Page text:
Ryan Zimmerman, it became clear some time ago, is part of an incredible draft class that he helped make incredible. There were some keepers chosen after the first 10 picks of the 2005 first round – Andrew McCutheon (11), Chris Volstad (16), Cliff Pennington (21) Jacoby Ellsbury (23), Matt Garza (25), Colby Rasmus (28), Clay Buchholz (42) and Jed Lowrie (45) were some of them.
But the really incredible part about Zimmerman’s draft class came early. The Diamondbacks took Justin Upton first. The Nationals took Zimmerman fourth. The Brewers took Ryan Braun fifth. The Blue Jays took Ricky Romero sixth. The Rockies took Troy Tulowitzki seventh.
Seven picks, four building-block players and a left-handed starter you would not mind putting at the tippy-top of your staff. Here are how those five players rank in career Wins Above Replacement, as measured by Baseball Reference:
1. Troy Tulowitzki, 18.6
2. Ryan Zimmerman, 17.5
3. Ryan Braun, 14.5
4. Justin Upton, 8.4
5. Ricky Romero, 5.6
(By the way: Tulowitzki, Zimmerman and Braun rank 1-2-3 in the entire draft. The next-closest in the first round is Garza, with 9.6. You would never in a million years guess who is fourth in the whole draft: It’s Yunel Escobar, the 75th overall pick, at 13.2 WAR. Man, did I ever fall into a B-Ref black hole.)
Okay, just to reinforce Zimmerman’s place among these great players, these guys you would be perfectly willing to start your franchise with, here are how they rank in FanGraphs career WAR:
1. Ryan Zimmerman, 27.1
2. Troy Tulowitzki, 19.5
3. Ryan Braun, 17.4
4. Justin Upton, 8.7
5. Ricky Romero, 7.4
(There’s a little more emphasis on defense here. FanGraphs WAR loves Ryan Zimmerman’s defense.)
And now another ranking of these five fine players. Here is how they rank in how long their current contract lasts:
1. Troy Tulowitzki, 2020
2. Ryan Braun, 2020
3. Ricky Romero, 2016
4. Justin Upton, 2015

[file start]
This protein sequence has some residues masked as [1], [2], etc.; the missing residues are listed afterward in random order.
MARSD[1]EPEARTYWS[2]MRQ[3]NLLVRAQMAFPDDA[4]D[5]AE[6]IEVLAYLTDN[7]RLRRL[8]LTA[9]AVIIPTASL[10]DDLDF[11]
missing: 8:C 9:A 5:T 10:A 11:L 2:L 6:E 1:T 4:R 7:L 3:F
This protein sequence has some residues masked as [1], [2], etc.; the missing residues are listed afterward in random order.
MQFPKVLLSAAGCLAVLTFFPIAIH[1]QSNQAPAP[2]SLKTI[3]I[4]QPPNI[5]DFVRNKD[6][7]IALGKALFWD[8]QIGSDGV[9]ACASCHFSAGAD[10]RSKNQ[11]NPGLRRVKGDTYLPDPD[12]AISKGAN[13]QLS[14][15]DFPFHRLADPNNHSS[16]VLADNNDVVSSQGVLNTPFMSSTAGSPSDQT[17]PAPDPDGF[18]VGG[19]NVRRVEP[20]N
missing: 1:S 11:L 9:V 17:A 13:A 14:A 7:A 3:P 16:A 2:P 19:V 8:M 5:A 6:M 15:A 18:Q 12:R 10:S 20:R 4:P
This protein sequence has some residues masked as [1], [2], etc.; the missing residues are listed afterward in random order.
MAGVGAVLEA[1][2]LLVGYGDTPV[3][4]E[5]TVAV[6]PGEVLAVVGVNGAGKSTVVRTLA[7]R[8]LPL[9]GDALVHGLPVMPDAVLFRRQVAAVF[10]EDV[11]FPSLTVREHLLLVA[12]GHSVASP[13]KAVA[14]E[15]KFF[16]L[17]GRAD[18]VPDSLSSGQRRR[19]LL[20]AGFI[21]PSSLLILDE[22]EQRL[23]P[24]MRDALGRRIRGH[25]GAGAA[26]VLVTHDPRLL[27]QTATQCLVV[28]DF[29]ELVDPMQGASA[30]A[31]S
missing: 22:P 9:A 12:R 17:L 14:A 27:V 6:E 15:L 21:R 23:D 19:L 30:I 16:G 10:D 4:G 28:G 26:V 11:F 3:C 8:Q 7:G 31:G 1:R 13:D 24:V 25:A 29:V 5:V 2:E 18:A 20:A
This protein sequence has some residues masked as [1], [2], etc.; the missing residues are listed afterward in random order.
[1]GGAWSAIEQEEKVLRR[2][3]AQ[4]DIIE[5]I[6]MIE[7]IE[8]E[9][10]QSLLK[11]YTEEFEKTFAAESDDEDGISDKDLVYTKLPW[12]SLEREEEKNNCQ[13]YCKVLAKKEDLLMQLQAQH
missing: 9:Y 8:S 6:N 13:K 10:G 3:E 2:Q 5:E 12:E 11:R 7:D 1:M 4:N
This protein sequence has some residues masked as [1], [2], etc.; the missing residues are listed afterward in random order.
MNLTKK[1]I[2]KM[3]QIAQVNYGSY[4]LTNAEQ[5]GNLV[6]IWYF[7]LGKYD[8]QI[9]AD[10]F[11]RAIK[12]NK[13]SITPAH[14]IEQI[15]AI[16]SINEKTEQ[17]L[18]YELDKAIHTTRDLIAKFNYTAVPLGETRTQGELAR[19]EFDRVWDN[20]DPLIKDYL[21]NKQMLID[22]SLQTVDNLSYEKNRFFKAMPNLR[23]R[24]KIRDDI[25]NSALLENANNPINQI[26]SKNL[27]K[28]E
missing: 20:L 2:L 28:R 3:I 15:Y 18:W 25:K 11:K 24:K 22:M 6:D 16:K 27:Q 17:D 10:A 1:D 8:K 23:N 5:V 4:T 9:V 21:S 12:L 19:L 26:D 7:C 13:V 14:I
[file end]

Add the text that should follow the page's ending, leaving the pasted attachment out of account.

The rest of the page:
5. Ryan Zimmerman, 2013
You probably already know that the Brewers signed Bruan to a contract extension Thursday that will pay him $105 million for five years that starts after his current extension runs out after 2015. Braun, it seems clear, is a Brewer for life.
After all that throat-clearing, my point is probably finally coming into focus: I’m using Braun’s deal as a reminder that Decision Time is coming for the Nationals in regard to Zimmerman, the first player they drafted after coming to Washington, the face of their franchise. The above is more new perspective than launching into a fresh analysis. I’ve pretty much laid out my point there.
One thing I’ll add now: Okay, yes, Zimmerman is on the disabled list. In my opinion, even though he missed 20 games last year, too, to consider his current injury an obstacle to signing him to a contract extension would just be short-sighted.
There are many people wondering if Tulowitzki has become The Best Player in Baseball. Let’s compare his durability to Zimmerman’s. If Zimmerman plays 120 games this year – a wholly conservative estimate – he would be averaging 141 games per year in his six full seasons. If Tulowitzki plays all 162 this year, he would be averaging 138 games per year in his first five full seasons.
Zimmerman has already signed his first contract extension. He is signed through 2013. He will probably test free agency, he has indicated, if he does not have a contract extension by the end of the 2012 season. He remains the most important part of the Nationals future – Jordan Zimmermann, Jayson Werth, Stephen Strasburg and Bryce Harper still orbit around him, until further notice.
Many teams who were lucky enough to have one of the first picks in that loaded 2005 draft have locked up their young stars for years and years to come. It seems as if the Nationals might want to join them.
FROM THE POST
The death of Yerwi Guillen has already sparked important changes as the Nationals try to cope and help his family, James Wagner and myself write.
Less importantly, the Nationals’ offense looked pretty meek in a 5-0 loss to the Cardinals in which Kyle Lohse two-hit them.
NATS MINOR LEAGUES
Pawtucket 14, Syracuse 0: Garrett Mock allowed eight runs in two innings on seven walks and two hits. Outfielder Jeff Frazier pitched the final innings, allowing no runs on a hit and wild pitch while striking out one.
Harrisburg 4, Trenton 3 (10 innings): Tim Pahuta went 2 for 3 with a home run, a double and a walk. Ryan Tatusko allowed three runs in 5 1/3 innings on seven hits and three walks, striking out four.
Potomac 5, Salem 2: Danny Rosenbaum allowed two runs in 7 1/3 innings on six hits and five walks, striking out two.
Hickory 8, Hagerstown 5 (Game 1): Bryce Harper went 1 for 2 with a solo home run, a walk and two runs. Playing right field, he crashed into the fence trying to make a catch. He stayed in the game, but he did not play in the second game of the doubleheader as a precaution.
Hickory 7, Hagerstown 6 (Game 2): Adrian Sanchez went 2 for 4.